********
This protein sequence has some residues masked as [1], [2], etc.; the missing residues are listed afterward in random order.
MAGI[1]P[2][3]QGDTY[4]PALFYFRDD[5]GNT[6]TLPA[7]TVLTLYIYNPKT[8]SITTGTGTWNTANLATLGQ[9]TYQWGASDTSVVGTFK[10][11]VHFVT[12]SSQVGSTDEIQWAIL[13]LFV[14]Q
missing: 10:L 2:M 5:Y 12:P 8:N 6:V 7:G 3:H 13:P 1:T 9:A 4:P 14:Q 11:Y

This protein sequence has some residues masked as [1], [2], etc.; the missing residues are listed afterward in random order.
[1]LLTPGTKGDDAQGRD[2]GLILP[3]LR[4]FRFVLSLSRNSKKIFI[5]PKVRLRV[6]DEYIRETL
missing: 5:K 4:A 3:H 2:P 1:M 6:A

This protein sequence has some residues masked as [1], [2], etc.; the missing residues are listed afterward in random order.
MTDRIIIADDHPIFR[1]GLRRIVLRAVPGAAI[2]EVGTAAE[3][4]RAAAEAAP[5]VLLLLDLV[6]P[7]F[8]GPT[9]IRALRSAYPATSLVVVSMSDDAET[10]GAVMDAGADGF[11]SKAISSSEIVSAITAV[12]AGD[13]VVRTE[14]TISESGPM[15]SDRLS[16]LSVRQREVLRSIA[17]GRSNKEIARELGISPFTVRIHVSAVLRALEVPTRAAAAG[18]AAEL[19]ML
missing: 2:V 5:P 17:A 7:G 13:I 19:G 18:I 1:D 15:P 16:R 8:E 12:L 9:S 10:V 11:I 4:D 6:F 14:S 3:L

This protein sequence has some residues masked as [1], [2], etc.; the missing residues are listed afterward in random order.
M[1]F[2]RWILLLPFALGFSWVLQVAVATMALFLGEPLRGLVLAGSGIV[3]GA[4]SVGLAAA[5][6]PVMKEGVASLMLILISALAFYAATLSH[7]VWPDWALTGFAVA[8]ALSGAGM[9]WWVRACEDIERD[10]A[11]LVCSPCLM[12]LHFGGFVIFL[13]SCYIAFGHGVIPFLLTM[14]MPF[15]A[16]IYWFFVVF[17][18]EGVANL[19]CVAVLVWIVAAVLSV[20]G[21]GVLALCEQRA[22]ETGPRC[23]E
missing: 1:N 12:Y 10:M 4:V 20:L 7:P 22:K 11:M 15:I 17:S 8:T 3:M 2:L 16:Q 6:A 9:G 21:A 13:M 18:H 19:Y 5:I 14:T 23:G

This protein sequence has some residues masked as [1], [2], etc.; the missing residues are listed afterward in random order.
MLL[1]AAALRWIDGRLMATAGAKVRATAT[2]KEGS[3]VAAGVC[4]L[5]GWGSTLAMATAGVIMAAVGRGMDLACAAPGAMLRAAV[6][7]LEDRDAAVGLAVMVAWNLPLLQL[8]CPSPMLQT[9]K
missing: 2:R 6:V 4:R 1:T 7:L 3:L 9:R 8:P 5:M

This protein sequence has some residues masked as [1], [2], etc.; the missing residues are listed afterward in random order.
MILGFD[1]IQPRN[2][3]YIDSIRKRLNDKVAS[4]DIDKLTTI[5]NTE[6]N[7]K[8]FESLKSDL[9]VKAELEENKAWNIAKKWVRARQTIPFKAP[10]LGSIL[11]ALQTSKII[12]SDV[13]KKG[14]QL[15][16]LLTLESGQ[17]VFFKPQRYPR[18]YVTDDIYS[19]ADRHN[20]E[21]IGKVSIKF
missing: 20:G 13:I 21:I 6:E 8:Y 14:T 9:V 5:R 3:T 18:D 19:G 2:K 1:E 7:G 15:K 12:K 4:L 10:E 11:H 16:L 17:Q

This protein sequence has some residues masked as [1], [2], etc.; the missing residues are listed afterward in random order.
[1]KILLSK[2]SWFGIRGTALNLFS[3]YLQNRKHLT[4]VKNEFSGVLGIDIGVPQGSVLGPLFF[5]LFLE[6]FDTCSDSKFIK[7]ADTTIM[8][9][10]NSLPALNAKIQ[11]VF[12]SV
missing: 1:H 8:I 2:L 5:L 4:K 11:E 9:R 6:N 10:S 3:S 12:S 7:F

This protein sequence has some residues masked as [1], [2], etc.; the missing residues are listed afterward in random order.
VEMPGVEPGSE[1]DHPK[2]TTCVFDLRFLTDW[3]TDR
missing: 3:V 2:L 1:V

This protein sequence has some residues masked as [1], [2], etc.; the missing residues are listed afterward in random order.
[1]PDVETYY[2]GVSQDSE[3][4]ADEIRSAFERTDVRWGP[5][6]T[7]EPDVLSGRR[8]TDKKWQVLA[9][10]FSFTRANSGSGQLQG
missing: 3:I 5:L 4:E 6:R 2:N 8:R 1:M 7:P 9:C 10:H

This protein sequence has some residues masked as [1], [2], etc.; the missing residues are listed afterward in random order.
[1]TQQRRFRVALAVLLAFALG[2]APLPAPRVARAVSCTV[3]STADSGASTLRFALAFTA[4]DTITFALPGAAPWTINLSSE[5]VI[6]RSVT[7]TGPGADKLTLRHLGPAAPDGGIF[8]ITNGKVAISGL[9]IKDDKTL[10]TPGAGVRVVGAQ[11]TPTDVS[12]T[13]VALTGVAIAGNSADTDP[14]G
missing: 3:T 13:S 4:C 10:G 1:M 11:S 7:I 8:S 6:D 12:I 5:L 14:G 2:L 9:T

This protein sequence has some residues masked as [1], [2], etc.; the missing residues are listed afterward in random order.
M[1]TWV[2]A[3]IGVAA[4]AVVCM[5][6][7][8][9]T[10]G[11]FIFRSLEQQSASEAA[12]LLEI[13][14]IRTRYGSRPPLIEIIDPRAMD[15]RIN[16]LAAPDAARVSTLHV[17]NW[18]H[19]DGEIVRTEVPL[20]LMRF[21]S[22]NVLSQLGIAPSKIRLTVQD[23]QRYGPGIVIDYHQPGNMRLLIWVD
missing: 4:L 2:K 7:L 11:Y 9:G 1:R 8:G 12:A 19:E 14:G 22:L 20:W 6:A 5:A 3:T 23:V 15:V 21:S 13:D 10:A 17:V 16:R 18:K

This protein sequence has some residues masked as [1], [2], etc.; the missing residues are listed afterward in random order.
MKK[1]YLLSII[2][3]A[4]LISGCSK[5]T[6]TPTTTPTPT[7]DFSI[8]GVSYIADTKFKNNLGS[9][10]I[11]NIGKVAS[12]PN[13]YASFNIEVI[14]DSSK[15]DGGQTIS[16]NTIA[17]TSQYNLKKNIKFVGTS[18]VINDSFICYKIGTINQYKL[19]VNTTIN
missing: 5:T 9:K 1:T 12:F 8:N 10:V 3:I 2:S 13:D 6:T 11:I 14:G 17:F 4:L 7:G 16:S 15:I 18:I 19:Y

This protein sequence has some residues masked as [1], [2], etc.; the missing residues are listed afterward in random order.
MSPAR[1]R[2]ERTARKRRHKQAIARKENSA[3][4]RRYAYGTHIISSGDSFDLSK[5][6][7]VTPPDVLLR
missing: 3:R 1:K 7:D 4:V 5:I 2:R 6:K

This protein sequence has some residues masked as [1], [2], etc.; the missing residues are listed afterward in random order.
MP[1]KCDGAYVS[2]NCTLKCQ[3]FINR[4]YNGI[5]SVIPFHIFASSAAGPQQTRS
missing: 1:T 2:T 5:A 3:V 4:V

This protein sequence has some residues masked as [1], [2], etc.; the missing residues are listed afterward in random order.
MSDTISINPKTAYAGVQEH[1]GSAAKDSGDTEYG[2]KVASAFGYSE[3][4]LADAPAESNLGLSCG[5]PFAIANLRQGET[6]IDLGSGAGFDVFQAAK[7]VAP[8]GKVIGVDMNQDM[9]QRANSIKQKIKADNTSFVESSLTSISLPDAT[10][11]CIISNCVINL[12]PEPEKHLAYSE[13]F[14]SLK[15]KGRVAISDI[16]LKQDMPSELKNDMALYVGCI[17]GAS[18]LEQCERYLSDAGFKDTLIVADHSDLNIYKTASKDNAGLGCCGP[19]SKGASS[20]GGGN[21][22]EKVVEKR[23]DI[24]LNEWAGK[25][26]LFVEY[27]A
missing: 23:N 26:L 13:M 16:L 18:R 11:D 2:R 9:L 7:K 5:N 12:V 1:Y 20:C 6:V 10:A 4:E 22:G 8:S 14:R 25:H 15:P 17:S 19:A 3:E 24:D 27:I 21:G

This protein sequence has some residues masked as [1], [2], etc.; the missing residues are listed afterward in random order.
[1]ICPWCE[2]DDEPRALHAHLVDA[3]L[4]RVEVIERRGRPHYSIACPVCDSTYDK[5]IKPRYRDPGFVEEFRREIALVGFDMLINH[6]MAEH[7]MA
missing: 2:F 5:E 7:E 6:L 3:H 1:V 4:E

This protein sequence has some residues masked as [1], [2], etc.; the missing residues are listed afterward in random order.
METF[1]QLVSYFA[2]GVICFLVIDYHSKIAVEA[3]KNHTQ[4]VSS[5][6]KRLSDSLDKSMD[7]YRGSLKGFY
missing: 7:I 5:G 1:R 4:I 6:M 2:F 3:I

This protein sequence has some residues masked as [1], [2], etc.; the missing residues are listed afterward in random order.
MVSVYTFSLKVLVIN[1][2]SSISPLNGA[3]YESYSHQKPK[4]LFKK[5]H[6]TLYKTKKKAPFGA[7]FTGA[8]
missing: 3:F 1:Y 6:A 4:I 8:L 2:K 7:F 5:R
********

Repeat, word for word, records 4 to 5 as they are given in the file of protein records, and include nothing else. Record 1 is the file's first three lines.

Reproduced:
This protein sequence has some residues masked as [1], [2], etc.; the missing residues are listed afterward in random order.
M[1]F[2]RWILLLPFALGFSWVLQVAVATMALFLGEPLRGLVLAGSGIV[3]GA[4]SVGLAAA[5][6]PVMKEGVASLMLILISALAFYAATLSH[7]VWPDWALTGFAVA[8]ALSGAGM[9]WWVRACEDIERD[10]A[11]LVCSPCLM[12]LHFGGFVIFL[13]SCYIAFGHGVIPFLLTM[14]MPF[15]A[16]IYWFFVVF[17][18]EGVANL[19]CVAVLVWIVAAVLSV[20]G[21]GVLALCEQRA[22]ETGPRC[23]E
missing: 1:N 12:Y 10:M 4:V 20:L 7:P 22:K 11:M 15:I 17:S 8:T 3:M 2:L 16:Q 6:A 9:G 21:A 13:M 18:H 19:Y 5:I 14:T 23:G

This protein sequence has some residues masked as [1], [2], etc.; the missing residues are listed afterward in random order.
MLL[1]AAALRWIDGRLMATAGAKVRATAT[2]KEGS[3]VAAGVC[4]L[5]GWGSTLAMATAGVIMAAVGRGMDLACAAPGAMLRAAV[6][7]LEDRDAAVGLAVMVAWNLPLLQL[8]CPSPMLQT[9]K
missing: 2:R 6:V 4:R 1:T 7:L 3:L 9:R 8:P 5:M